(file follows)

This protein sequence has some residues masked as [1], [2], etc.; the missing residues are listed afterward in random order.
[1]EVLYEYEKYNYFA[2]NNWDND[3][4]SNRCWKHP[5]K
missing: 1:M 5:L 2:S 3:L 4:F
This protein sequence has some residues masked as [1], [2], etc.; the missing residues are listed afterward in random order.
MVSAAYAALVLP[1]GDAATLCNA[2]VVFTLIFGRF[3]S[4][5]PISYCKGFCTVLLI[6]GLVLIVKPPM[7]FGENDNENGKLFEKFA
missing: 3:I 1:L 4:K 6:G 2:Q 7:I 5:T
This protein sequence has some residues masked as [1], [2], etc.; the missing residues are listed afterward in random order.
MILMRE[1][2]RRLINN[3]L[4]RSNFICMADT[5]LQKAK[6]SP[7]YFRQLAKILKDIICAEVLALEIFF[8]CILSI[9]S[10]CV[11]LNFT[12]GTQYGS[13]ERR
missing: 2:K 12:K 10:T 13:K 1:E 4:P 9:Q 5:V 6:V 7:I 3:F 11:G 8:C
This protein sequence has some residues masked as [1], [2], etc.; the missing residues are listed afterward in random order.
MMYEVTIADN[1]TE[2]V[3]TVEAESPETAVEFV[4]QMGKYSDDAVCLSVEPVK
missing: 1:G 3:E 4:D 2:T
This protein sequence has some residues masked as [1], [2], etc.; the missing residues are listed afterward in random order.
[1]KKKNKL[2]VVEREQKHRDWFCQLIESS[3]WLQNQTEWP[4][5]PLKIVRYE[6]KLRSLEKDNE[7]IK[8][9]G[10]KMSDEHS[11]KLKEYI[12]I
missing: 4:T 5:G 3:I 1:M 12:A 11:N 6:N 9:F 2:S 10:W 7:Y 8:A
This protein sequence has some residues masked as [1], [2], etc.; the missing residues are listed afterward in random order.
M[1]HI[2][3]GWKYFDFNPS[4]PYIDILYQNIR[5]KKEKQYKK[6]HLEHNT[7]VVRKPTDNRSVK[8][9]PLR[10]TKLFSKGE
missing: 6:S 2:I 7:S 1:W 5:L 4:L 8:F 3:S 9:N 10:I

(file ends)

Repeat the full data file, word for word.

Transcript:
This protein sequence has some residues masked as [1], [2], etc.; the missing residues are listed afterward in random order.
[1]EVLYEYEKYNYFA[2]NNWDND[3][4]SNRCWKHP[5]K
missing: 1:M 5:L 2:S 3:L 4:F
This protein sequence has some residues masked as [1], [2], etc.; the missing residues are listed afterward in random order.
MVSAAYAALVLP[1]GDAATLCNA[2]VVFTLIFGRF[3]S[4][5]PISYCKGFCTVLLI[6]GLVLIVKPPM[7]FGENDNENGKLFEKFA
missing: 3:I 1:L 4:K 6:G 2:Q 7:I 5:T
This protein sequence has some residues masked as [1], [2], etc.; the missing residues are listed afterward in random order.
MILMRE[1][2]RRLINN[3]L[4]RSNFICMADT[5]LQKAK[6]SP[7]YFRQLAKILKDIICAEVLALEIFF[8]CILSI[9]S[10]CV[11]LNFT[12]GTQYGS[13]ERR
missing: 2:K 12:K 10:T 13:K 1:E 4:P 9:Q 5:V 6:V 7:I 3:F 11:G 8:C
This protein sequence has some residues masked as [1], [2], etc.; the missing residues are listed afterward in random order.
MMYEVTIADN[1]TE[2]V[3]TVEAESPETAVEFV[4]QMGKYSDDAVCLSVEPVK
missing: 1:G 3:E 4:D 2:T
This protein sequence has some residues masked as [1], [2], etc.; the missing residues are listed afterward in random order.
[1]KKKNKL[2]VVEREQKHRDWFCQLIESS[3]WLQNQTEWP[4][5]PLKIVRYE[6]KLRSLEKDNE[7]IK[8][9]G[10]KMSDEHS[11]KLKEYI[12]I
missing: 4:T 5:G 3:I 1:M 12:A 11:N 6:N 9:F 2:S 10:W 7:Y 8:A
This protein sequence has some residues masked as [1], [2], etc.; the missing residues are listed afterward in random order.
M[1]HI[2][3]GWKYFDFNPS[4]PYIDILYQNIR[5]KKEKQYKK[6]HLEHNT[7]VVRKPTDNRSVK[8][9]PLR[10]TKLFSKGE
missing: 6:S 2:I 7:S 1:W 5:L 4:L 8:F 3:S 9:N 10:I